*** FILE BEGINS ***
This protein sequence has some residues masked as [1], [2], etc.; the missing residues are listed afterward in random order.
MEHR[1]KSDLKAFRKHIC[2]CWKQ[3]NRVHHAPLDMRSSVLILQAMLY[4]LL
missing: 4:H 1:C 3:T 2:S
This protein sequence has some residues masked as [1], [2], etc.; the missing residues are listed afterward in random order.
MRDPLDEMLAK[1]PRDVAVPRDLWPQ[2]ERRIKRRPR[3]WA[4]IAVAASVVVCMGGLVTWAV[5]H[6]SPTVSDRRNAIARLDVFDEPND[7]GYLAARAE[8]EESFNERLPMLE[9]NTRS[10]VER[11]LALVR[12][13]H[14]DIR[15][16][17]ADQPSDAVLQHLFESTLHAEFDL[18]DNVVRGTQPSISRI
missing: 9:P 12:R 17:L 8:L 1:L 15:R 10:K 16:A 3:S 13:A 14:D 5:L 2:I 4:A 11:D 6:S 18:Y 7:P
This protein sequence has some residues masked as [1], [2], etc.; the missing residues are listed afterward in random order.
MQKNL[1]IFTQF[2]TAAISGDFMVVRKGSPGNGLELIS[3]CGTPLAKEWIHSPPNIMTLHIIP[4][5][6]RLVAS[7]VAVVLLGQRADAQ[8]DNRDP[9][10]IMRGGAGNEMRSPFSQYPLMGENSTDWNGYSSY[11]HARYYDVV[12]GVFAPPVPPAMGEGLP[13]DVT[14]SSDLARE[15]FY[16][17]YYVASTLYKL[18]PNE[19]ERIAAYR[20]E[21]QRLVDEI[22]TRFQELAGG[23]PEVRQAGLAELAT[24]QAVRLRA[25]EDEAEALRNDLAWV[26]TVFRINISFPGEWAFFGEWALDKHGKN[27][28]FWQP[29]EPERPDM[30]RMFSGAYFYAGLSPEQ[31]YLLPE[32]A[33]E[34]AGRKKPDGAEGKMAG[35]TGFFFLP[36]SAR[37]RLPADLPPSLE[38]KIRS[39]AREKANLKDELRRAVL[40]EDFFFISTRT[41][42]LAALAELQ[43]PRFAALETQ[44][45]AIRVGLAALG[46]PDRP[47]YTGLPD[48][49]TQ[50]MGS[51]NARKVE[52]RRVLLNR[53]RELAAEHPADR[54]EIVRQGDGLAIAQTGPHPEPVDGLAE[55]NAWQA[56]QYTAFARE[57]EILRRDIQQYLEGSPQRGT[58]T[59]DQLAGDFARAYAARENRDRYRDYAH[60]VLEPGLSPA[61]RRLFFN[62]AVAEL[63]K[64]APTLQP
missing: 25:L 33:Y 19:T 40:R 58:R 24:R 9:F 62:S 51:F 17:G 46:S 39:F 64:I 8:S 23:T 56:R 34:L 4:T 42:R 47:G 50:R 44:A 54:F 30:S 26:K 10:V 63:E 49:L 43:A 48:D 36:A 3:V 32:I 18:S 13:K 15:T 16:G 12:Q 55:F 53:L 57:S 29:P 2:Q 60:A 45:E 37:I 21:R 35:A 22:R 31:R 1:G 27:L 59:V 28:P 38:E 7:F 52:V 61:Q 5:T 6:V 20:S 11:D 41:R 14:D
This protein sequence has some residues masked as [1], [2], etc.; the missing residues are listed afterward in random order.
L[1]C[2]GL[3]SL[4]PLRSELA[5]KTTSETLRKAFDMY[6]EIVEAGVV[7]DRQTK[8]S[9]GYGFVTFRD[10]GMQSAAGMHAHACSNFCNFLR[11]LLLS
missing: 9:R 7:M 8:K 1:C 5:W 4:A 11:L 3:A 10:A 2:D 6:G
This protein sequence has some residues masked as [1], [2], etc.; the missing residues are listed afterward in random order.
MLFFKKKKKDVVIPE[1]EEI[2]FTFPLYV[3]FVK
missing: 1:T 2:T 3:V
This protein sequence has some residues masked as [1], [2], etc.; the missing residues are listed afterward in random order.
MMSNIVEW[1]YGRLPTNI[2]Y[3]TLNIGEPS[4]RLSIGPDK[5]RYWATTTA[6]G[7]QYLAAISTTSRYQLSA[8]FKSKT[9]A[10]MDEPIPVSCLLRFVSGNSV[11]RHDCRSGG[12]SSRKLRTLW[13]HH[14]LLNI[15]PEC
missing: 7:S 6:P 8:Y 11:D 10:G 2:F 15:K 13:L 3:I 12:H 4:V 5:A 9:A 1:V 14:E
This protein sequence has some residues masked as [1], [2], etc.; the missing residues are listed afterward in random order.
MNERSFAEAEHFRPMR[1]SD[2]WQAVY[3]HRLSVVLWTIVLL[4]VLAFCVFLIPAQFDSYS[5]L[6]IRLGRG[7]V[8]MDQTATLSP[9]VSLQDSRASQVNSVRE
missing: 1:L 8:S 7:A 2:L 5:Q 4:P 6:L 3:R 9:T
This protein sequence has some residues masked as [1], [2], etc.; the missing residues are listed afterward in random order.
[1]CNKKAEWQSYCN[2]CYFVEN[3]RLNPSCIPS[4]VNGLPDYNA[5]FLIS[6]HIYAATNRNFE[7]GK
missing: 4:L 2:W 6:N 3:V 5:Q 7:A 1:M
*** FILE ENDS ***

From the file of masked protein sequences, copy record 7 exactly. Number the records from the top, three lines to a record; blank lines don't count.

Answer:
This protein sequence has some residues masked as [1], [2], etc.; the missing residues are listed afterward in random order.
MNERSFAEAEHFRPMR[1]SD[2]WQAVY[3]HRLSVVLWTIVLL[4]VLAFCVFLIPAQFDSYS[5]L[6]IRLGRG[7]V[8]MDQTATLSP[9]VSLQDSRASQVNSVRE
missing: 1:L 8:S 7:A 2:L 5:Q 4:P 6:L 3:R 9:T